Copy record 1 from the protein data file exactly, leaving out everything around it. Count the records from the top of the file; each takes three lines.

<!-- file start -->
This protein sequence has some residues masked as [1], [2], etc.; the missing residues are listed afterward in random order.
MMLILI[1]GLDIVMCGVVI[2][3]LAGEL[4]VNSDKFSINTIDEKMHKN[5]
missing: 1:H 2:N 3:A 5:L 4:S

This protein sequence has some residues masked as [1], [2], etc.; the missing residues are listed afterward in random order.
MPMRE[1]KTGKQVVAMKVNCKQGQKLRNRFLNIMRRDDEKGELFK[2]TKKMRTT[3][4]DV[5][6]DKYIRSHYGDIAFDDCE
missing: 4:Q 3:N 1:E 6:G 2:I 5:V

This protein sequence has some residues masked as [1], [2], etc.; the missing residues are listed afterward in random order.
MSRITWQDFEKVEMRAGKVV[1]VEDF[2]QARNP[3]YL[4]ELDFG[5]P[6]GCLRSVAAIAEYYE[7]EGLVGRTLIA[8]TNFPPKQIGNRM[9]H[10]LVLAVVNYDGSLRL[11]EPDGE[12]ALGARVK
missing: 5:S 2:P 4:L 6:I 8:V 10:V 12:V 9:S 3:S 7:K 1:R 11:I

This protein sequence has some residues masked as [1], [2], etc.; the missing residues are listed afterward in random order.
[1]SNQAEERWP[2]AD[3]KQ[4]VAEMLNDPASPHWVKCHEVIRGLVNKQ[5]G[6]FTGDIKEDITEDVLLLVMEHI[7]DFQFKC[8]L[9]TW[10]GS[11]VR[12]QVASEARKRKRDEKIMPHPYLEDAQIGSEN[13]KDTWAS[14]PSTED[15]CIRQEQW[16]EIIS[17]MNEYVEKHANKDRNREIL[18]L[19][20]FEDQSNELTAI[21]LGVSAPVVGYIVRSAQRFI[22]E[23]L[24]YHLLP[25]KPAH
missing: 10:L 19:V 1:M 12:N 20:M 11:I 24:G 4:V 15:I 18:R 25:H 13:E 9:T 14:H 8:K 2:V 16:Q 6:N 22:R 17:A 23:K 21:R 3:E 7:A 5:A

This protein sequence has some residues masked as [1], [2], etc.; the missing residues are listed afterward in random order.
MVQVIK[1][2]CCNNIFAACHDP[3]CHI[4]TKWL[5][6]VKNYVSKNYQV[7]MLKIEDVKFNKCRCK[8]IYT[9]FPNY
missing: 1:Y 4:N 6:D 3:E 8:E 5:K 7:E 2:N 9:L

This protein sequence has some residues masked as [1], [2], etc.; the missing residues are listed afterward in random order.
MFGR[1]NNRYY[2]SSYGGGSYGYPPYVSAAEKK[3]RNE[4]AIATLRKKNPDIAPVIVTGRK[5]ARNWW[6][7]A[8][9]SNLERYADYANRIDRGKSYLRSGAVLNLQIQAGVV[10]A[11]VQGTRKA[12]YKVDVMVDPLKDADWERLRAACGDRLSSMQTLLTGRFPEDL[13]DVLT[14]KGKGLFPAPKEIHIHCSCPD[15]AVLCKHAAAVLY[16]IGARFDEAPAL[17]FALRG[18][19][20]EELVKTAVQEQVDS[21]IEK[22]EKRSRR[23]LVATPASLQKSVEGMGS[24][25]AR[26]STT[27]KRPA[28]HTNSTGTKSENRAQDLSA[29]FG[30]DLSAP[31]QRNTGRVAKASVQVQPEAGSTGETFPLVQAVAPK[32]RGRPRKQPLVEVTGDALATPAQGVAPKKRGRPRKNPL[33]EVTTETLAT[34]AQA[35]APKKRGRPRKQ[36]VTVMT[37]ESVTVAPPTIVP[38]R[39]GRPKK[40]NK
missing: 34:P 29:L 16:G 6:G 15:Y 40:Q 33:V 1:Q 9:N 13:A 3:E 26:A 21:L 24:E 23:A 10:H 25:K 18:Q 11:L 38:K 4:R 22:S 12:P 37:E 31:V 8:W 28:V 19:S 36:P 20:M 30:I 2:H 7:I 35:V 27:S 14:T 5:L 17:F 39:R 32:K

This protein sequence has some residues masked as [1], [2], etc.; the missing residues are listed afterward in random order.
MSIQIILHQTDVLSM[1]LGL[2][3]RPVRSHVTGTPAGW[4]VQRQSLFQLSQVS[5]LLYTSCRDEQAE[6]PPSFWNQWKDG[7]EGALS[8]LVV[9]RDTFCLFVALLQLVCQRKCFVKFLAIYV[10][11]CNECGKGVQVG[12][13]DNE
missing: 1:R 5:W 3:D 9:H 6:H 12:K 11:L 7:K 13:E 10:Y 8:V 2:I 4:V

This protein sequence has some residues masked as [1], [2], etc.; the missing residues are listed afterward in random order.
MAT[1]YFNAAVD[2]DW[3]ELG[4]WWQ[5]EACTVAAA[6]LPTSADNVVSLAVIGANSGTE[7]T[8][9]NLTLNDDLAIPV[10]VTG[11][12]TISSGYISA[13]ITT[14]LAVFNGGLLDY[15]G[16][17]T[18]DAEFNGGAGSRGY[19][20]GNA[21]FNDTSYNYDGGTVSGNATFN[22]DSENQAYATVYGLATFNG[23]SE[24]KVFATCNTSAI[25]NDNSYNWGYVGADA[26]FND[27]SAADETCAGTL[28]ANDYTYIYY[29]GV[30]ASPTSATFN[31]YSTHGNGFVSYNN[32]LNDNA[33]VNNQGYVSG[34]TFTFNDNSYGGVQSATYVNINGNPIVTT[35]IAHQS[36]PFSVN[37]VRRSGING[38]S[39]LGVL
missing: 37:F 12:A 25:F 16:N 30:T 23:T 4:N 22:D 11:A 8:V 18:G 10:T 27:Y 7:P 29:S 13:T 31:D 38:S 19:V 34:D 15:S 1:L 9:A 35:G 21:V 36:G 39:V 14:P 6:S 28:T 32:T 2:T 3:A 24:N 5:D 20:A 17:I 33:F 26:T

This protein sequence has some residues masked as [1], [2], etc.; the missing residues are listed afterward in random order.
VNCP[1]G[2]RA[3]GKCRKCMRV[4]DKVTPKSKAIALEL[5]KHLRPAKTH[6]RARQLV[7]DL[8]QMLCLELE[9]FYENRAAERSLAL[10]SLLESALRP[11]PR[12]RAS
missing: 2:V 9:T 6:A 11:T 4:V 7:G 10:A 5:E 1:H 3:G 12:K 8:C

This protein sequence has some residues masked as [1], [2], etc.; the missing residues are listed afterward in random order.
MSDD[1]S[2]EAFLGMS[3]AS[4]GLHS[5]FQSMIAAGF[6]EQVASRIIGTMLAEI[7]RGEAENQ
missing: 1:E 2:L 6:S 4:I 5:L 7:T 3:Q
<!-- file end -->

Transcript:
This protein sequence has some residues masked as [1], [2], etc.; the missing residues are listed afterward in random order.
MMLILI[1]GLDIVMCGVVI[2][3]LAGEL[4]VNSDKFSINTIDEKMHKN[5]
missing: 1:H 2:N 3:A 5:L 4:S